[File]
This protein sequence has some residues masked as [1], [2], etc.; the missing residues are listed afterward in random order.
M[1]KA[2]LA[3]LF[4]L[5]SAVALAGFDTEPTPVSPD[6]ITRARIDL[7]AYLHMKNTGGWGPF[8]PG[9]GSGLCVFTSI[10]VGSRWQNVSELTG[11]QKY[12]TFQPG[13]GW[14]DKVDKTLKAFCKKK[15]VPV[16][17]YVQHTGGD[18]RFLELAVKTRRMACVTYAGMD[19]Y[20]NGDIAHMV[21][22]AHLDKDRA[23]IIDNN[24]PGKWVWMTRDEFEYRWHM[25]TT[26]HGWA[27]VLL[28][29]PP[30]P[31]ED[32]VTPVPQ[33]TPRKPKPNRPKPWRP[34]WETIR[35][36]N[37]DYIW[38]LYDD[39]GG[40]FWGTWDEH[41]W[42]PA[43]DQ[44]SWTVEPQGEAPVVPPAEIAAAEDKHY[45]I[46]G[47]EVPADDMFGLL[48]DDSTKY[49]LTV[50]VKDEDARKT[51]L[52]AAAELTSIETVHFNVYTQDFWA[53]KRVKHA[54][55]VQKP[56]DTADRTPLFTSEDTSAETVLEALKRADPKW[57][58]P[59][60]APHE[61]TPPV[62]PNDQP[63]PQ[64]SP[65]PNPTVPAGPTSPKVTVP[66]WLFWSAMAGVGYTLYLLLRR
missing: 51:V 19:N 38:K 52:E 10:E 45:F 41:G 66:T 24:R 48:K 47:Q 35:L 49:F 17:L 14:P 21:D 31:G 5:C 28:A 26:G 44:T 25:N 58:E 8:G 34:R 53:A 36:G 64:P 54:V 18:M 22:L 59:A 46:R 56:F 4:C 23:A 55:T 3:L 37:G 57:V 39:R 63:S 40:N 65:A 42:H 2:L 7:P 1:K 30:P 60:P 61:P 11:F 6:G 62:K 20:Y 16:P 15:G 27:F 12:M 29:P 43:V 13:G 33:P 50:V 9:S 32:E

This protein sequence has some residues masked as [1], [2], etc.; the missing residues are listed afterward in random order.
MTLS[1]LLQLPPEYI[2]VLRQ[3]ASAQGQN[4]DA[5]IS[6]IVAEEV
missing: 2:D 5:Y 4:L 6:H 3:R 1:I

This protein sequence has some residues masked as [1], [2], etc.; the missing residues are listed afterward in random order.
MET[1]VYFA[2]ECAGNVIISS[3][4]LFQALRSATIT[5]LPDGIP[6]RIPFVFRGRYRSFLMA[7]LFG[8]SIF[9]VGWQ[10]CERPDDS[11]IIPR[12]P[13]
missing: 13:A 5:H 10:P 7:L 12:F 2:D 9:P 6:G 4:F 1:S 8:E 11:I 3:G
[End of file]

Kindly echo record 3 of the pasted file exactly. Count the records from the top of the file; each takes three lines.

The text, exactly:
This protein sequence has some residues masked as [1], [2], etc.; the missing residues are listed afterward in random order.
MET[1]VYFA[2]ECAGNVIISS[3][4]LFQALRSATIT[5]LPDGIP[6]RIPFVFRGRYRSFLMA[7]LFG[8]SIF[9]VGWQ[10]CERPDDS[11]IIPR[12]P[13]
missing: 13:A 5:H 10:P 7:L 12:F 2:D 9:P 6:G 4:F 1:S 8:E 11:I 3:G